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  • Child's Birth Certificate

    Hi Folks,

    I hope that this is an appropriate place for this post, the topics in this forum seem to cover a lot of ground... Although not a certainty yet, I may end up marrying an Indonesian woman. I'm a US citizen, she currently resides in a 3rd country, we would live in the US, and we would be going the K1 route. This woman was previously married and divorced in Indonesia, she has a daughter who is under 21 years old. All well and fine, but the paperwork wrinkle that we may need to deal with is in regards to the daughter. My prospective wife tells me that her daughters birth certificate list her (my prospective wife's) parents as her daughters parents. She is originally from a rural area of Java and she tells me that this is not uncommon, OK, but it seems like it could be a sticking point somewhere along the line.

    Has anyone run into something like this? Is the practice of using the child's grandparents names on the birth certificate a somewhat known practice?

    Thank you all in advance for any input or guidance.

  • #2
    This is not uncommon for certain situations. She likely had the child out of wedlock. In Indonesia the birth certificate is the main form of identification (as opposed to Americans with social security cards and drivers licenses). It is needed to enroll the child in school and in the old days it was common to not let children from an unmarried woman into a good school or religious school and there were subtle other ways the child could be discriminated against for the rest of its life. It cost around $10 U.S. to get a false one. I am also guessing that for it to be even plausible to register the child to the parents, she was very young at the time. Otherwise I see this with siblings or cousins.

    There is a whole procedure for the K-1 visa. Now with DNA testing, it is easier than ever.

    If she gave birth in a hospital, they will have the correct birth record, not the one with the kantor sipil.
    You will also probably need affidavits from the parents attesting to the fraud. (In the K-1 instructions)
    Also the procedure of the state department on DNA testing should probably be used. I actually just dug this up again for a recent poster.
    http://travel.state.gov/content/trav...a-testing.html

    You are certainly not the first to go through this with the state department, especially with Indonesia.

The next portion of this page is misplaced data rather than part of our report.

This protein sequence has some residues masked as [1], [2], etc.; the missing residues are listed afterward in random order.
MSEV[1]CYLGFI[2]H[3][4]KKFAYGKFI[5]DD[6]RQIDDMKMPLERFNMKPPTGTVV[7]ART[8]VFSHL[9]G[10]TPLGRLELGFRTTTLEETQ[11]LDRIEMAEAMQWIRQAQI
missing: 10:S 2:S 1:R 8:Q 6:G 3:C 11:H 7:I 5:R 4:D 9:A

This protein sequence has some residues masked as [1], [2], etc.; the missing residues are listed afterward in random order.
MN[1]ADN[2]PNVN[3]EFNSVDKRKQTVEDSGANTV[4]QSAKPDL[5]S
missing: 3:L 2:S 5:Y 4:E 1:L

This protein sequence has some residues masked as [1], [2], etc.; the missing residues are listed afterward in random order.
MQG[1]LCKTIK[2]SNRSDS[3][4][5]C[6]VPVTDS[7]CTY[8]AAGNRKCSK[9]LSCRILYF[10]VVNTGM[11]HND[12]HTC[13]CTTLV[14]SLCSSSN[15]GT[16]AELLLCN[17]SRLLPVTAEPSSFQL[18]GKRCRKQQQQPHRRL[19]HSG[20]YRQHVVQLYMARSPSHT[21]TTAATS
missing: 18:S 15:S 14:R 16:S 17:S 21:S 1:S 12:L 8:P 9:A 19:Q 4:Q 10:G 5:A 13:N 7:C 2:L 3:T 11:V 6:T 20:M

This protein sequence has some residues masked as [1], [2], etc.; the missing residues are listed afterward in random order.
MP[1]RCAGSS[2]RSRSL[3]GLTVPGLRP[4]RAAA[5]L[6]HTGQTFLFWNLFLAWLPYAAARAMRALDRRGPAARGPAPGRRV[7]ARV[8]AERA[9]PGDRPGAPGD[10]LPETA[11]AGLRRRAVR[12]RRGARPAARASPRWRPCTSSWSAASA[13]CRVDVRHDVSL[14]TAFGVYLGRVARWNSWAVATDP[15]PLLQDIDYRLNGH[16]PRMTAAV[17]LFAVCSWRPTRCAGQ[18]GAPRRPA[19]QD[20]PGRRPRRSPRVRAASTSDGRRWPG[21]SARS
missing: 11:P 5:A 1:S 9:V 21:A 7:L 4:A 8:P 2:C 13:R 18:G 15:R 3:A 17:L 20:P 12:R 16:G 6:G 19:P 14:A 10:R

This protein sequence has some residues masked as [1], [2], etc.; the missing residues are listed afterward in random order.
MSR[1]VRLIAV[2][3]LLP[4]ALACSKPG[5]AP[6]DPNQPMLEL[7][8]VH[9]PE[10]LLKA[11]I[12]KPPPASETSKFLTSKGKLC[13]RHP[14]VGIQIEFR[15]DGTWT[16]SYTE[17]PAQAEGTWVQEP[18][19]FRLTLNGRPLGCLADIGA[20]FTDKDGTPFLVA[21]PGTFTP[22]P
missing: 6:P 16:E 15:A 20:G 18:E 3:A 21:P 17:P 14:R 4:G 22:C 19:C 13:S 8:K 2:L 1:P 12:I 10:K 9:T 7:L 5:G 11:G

"paternity and/or maternity"
    She could also hire a lawyer to change the birth certificate with an Indonesian court order. This would expose her to massive liability and penalties for the original fraud.
    The problem is she would have to use the daughter's fraudulent birth certificate to get a passport for the daughter. Which is Indonesian immigration fraud, but not American. I doubt the American government cares about that part.

    You may want to hire an immigration lawyer to help smooth it out.
    To put it bluntly, yes it will be a pain in the ass.

    I did not see you mention in your post if she had the daughter out of wedlock. That is the only situation I have seen this in. Which also could give reason why she lives in a third country (not with the daughter?). There is social pressure on a person that gives birth out of wedlock.

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    • #3
      If you do go through with it, stick around the forum or drop in with your experience. It can be helpful to a lot of people.

      Comment


      • #4
        Originally posted by jukung11 View Post
        This is not uncommon for certain situations. She likely had the child out of wedlock. In Indonesia the birth certificate is the main form of identification (as opposed to Americans with social security cards and drivers licenses). It is needed to enroll the child in school and in the old days it was common to not let children from an unmarried woman into a good school or religious school and there were subtle other ways the child could be discriminated against for the rest of its life. It cost around $10 U.S. to get a false one. I am also guessing that for it to be even plausible to register the child to the parents, she was very young at the time. Otherwise I see this with siblings or cousins.